In part V Seneca seems to return to a more classically Stoic concept of Fate understood as universal cause and effect: “The fates guide us, and the length of every man’s days is decided at the first hour of his birth: every cause depends upon some earlier cause: one long chain of destiny decides all things, public or private. Wherefore, everything must be patiently endured, because events do not fall in our way, as we imagine, but come by a regular law.”

Shortly thereafter there is a rather poetic articulation of the duty of the wise person and why it makes sense: “What is the duty of a good man? To submit himself to fate: it is a great consolation — to be swept away together with the entire universe.”

Here is one of the passages where the Stoic view of god-as-the-cosmos is more evident, again in contrast with the Christian view: “‘But why was God so unjust in His distribution of fate, as to assign poverty, wounds, and untimely deaths to good men?’ The workman cannot alter his materials: this is their nature. Some qualities cannot be separated from some others: they cling together; are indivisible.”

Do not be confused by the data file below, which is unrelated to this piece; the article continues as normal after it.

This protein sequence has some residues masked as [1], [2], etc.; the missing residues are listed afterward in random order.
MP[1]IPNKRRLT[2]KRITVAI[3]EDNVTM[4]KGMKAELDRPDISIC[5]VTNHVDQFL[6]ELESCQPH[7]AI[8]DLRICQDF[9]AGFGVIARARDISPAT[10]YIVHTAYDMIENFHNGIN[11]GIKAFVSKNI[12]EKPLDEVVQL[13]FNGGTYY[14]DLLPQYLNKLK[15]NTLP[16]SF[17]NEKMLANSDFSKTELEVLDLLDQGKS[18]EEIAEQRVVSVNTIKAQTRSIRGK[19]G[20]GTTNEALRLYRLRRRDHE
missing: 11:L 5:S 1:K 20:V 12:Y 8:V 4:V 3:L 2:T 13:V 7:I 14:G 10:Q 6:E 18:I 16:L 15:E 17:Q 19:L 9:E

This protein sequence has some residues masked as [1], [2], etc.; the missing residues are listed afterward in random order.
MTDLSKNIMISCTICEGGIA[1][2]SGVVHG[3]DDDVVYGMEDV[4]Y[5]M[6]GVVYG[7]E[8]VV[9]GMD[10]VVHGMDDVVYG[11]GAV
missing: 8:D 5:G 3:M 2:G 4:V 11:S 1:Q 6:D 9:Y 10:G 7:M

The picture of god that this comes closest to is that of Plato’s demiurge, who makes the universe with the materials and within the constraints that are already present and for which he is not responsible. But the Stoics went even further, since they didn’t think that god was outside the cosmos, working as a designer (Christianity) or artist (Platonism) to shape the world. He was the world, which shapes itself because of the natural regularities of cause and effect.

In the final section, Seneca gives some good ‘ol fashioned Stoic advice to his friend, uttering what he imagines to be god’s words to men: “Despise poverty; no man lives as poor as he was born: despise pain; either it will cease or you will cease: despise death; it either ends you or takes you elsewhere: despise fortune; I have given her no weapon that can reach the mind. Above all, I have taken care that no one should hold you captive against your will: the way of escape lies open before you: if you do not choose to fight, you may fly. For this reason, of all those matters which I have deemed essential for you, I have made nothing easier for you than to die … That very act which is called dying, by which the breath of life leaves the body, is too short for you to be able to estimate its quickness: whether a knot crushes the windpipe, or water stops your breathing: whether you fall headlong from a height and perish upon the hard ground below, or a mouthful of fire checks the drawing of your breath — whatever it is, it acts swiftly. Do you not blush to spend so long a time in dreading what takes so short a time to do?”